# Image of the lines y=x and y=-x under a Mobius Transformation

Question: Consider the Mobius transformation

$$w=\frac{z-1}{z-i}$$

Find the image under this transformation of the unit circle and the lines $$y=\pm x$$, where $$z=x+iy$$.

This is an example out of a textbook that I just can't wrap my head around. According to the answers, the image of the unit circle is the line $$x=-y$$, the line $$y=x$$ is mapped to the unit circle and the line $$y=-x$$ is mapped to the unit circle with centre $$-1+i$$.

The first one with the unit circle I figured out by substituting points on the unit circle into $$w$$. However, using the same method for the the line $$y=x$$, I found that every point lying on the line was mapped to $$\frac{-1}{-i}=i$$ so I don't see how that can become the unit circle. With substituting points lying on the line $$y=-x$$ I got a whole bunch of points which seem like they lie on the circle of radius $$1$$ with centre $$1-i$$ rather than $$-1+i$$.

What have I done wrong? I used $$z=x+iy$$ to get $$w=\frac{x+iy-1}{x+iy-i}$$ and substituted in the appropriate $$(x,y)$$ coordinates.

• When $y=x$ you get $w=\frac {x-1+ix} {x+i(x-1)}$. This is not equal to $i$. Nov 15, 2019 at 10:17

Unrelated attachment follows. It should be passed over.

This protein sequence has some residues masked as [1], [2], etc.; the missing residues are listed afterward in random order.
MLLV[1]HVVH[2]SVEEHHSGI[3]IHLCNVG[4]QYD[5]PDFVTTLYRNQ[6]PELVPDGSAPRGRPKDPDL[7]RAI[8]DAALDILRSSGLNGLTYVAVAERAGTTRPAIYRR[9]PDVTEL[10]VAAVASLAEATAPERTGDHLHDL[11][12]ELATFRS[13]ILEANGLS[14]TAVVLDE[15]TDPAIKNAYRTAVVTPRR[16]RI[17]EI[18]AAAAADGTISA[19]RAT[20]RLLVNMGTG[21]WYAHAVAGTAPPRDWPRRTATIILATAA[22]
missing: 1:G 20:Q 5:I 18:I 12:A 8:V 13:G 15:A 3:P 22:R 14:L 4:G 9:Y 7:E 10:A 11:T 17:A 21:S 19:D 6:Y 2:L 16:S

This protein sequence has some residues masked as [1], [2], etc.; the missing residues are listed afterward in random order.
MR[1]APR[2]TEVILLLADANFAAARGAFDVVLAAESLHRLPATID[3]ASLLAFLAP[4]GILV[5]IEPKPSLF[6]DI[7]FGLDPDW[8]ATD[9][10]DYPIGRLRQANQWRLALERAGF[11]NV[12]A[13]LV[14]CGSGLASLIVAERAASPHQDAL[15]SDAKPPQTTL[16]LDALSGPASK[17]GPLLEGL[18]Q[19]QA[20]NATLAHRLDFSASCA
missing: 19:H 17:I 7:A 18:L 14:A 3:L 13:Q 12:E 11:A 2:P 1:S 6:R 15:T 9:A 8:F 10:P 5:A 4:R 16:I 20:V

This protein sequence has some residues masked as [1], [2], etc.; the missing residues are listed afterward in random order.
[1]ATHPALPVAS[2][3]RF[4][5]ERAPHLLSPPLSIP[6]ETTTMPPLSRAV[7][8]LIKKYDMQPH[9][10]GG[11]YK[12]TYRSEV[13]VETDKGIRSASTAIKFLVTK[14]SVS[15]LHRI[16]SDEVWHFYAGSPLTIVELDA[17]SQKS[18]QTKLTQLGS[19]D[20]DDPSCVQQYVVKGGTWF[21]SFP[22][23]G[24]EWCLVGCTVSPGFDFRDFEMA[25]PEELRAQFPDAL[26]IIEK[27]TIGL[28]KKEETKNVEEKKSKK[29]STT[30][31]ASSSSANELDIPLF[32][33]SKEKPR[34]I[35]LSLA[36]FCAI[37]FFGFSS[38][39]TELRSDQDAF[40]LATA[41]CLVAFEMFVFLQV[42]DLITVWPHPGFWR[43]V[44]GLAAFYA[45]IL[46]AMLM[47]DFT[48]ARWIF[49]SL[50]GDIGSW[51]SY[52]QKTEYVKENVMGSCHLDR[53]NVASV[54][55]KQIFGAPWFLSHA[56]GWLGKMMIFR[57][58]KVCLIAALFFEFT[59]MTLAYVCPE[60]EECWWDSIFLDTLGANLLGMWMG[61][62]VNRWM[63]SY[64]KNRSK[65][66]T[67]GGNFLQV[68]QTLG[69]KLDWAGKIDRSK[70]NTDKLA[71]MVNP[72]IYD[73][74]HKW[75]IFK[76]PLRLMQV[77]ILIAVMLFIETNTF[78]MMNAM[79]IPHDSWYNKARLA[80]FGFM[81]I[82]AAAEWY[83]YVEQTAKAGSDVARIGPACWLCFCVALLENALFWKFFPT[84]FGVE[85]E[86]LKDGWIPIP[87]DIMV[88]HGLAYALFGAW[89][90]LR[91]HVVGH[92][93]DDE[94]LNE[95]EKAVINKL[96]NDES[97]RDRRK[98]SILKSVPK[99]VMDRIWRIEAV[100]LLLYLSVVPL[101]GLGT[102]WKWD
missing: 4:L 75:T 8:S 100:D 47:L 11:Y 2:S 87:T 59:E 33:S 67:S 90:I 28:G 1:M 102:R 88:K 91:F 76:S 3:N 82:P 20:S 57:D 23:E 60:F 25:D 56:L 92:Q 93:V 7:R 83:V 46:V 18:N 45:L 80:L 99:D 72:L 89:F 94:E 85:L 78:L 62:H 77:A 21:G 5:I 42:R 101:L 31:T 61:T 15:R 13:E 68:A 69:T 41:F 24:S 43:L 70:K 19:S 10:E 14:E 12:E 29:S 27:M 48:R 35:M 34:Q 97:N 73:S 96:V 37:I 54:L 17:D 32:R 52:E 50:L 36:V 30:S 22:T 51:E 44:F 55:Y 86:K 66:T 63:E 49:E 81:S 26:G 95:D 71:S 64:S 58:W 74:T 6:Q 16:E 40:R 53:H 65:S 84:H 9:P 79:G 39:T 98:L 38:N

The three things that I always try to bear in mind when working with Möbius transformations are:

1. Consider them to be defined on $$\hat{\mathbb{C}}$$, so that you also take into account the point at infinity ($$\infty$$). Then a line is just a circle that contains the point $$\infty$$.
2. Circles (and hence lines) are mapped into circles (which might be lines).
3. Any circle (or line) is determined by three points (if it is a line you already know that one of these three points is $$\infty$$).

So to know the image of a circle (or line) you only need to find the images of three of its points and see what circle (or line) they determine. Let's do this in your case:

• Three points in the unit circle are $$1$$, $$i$$, $$-i$$. Under your transformation they are mapped to $$0$$, $$\infty$$, $$\frac{1-i}{2}$$, which are all on the line $$y=-x$$.
• Three points on the line $$y=x$$ are $$0$$, $$1+i$$, $$\infty$$. They are mapped to $$-i$$, $$i$$, $$1$$, which are all on the unit circle.
• Three points on the line $$y=-x$$ are $$0$$, $$1-i$$, $$\infty$$. They are mapped to $$-i$$, $$\frac{2-i}{5}$$, $$1$$, which all lie on the unit circle with center at $$1-i$$ (you are right on that).
• Thanks for the explanation. For $y=-x$, how would I determine that the mapped points lie on the unit circle centred at $1-i$ if I didn't already know this beforehand? Nov 15, 2019 at 11:28
• The center of the circle is the circumcentre of the triangle with vertices on $-i,\frac{2-i}{5}, 1$. Nov 16, 2019 at 18:16